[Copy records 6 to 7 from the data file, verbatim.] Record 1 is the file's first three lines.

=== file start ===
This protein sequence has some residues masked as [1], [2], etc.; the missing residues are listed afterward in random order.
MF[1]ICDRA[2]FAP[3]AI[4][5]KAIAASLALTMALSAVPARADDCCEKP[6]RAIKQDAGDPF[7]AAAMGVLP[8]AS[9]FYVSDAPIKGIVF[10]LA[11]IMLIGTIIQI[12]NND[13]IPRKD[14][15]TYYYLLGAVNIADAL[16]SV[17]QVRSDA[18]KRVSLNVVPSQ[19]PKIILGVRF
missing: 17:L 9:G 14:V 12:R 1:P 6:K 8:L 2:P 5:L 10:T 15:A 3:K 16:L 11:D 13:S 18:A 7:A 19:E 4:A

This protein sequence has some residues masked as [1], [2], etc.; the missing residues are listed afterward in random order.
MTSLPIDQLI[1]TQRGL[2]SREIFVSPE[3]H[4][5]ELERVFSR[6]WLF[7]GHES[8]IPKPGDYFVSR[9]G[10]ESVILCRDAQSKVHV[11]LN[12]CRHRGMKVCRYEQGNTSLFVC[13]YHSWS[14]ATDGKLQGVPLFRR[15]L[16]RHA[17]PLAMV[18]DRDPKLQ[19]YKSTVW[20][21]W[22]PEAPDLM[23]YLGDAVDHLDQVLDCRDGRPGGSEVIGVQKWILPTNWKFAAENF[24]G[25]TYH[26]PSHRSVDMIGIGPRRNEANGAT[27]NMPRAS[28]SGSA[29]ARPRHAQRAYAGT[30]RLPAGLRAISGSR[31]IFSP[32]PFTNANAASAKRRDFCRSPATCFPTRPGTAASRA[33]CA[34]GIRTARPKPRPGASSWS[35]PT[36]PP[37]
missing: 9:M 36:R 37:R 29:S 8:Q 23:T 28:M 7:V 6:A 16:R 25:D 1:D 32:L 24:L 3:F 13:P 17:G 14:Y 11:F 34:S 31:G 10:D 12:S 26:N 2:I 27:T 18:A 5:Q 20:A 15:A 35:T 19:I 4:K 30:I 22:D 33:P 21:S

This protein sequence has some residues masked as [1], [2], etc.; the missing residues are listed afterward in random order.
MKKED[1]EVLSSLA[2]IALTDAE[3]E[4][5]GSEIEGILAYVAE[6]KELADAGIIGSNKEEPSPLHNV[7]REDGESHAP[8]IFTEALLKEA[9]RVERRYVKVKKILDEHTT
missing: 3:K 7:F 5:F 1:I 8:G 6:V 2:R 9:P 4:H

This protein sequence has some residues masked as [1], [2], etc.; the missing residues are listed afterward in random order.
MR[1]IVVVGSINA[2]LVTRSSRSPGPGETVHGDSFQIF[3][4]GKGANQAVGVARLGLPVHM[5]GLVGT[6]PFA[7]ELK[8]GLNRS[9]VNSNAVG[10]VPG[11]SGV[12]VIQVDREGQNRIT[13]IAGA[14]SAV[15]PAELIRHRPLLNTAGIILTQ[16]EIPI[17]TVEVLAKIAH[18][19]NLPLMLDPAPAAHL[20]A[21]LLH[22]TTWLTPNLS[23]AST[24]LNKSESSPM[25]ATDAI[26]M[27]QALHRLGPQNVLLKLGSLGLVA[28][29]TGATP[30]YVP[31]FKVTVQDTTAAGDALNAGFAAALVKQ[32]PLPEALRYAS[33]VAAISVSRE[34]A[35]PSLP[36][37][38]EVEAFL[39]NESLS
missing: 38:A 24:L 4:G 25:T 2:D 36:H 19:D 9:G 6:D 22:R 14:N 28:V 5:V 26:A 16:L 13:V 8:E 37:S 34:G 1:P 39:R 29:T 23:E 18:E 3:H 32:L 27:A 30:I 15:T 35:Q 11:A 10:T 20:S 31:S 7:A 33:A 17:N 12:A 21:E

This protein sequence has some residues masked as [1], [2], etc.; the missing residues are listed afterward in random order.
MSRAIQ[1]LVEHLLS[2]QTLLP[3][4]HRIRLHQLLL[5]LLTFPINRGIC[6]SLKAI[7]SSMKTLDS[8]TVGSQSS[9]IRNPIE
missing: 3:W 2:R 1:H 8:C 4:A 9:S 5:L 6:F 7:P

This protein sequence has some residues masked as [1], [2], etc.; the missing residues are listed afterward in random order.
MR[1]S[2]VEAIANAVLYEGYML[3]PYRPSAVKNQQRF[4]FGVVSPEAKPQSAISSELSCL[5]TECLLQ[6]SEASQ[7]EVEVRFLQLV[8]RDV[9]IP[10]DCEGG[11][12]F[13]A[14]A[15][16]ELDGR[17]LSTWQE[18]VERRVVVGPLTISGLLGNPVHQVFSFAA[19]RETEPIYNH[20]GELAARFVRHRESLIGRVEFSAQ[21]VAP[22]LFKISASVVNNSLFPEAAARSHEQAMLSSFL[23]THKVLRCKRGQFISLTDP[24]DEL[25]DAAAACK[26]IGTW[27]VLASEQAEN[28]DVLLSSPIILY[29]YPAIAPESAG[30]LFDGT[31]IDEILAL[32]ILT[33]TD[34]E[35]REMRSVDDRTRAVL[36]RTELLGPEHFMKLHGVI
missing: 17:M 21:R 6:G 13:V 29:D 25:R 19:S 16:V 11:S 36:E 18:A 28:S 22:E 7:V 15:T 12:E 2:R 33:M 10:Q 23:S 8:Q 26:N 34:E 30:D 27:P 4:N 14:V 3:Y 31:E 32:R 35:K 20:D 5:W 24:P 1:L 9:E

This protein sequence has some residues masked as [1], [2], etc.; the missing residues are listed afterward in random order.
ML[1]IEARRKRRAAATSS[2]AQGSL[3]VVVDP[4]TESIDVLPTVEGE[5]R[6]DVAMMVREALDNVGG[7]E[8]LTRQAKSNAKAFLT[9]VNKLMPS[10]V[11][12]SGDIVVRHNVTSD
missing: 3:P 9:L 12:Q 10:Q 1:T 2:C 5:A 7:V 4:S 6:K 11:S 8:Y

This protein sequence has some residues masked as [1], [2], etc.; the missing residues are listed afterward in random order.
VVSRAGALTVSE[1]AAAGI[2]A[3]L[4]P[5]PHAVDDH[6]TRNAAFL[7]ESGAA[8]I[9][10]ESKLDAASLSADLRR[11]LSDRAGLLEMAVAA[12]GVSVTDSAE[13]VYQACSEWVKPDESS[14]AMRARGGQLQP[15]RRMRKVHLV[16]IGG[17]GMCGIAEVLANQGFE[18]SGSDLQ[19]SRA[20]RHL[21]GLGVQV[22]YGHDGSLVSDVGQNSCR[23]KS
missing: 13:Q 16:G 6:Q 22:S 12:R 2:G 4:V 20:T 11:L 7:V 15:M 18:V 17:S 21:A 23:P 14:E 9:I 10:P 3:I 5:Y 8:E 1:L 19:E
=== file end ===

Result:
This protein sequence has some residues masked as [1], [2], etc.; the missing residues are listed afterward in random order.
MR[1]S[2]VEAIANAVLYEGYML[3]PYRPSAVKNQQRF[4]FGVVSPEAKPQSAISSELSCL[5]TECLLQ[6]SEASQ[7]EVEVRFLQLV[8]RDV[9]IP[10]DCEGG[11][12]F[13]A[14]A[15][16]ELDGR[17]LSTWQE[18]VERRVVVGPLTISGLLGNPVHQVFSFAA[19]RETEPIYNH[20]GELAARFVRHRESLIGRVEFSAQ[21]VAP[22]LFKISASVVNNSLFPEAAARSHEQAMLSSFL[23]THKVLRCKRGQFISLTDP[24]DEL[25]DAAAACK[26]IGTW[27]VLASEQAEN[28]DVLLSSPIILY[29]YPAIAPESAG[30]LFDGT[31]IDEILAL[32]ILT[33]TD[34]E[35]REMRSVDDRTRAVL[36]RTELLGPEHFMKLHGVI
missing: 17:M 21:R 6:G 13:V 29:D 25:R 19:S 16:V 11:S 36:E 18:A 28:S 22:E 7:V 15:T 12:E 2:R 33:M 10:Q 23:S 8:Q 26:N 34:E 30:D 27:P 4:N 14:V 3:Y 31:E 32:R 35:K 20:D 5:W 24:P 1:L 9:E

This protein sequence has some residues masked as [1], [2], etc.; the missing residues are listed afterward in random order.
ML[1]IEARRKRRAAATSS[2]AQGSL[3]VVVDP[4]TESIDVLPTVEGE[5]R[6]DVAMMVREALDNVGG[7]E[8]LTRQAKSNAKAFLT[9]VNKLMPS[10]V[11][12]SGDIVVRHNVTSD
missing: 3:P 9:L 12:Q 10:Q 1:T 2:C 5:A 7:V 4:S 6:K 11:S 8:Y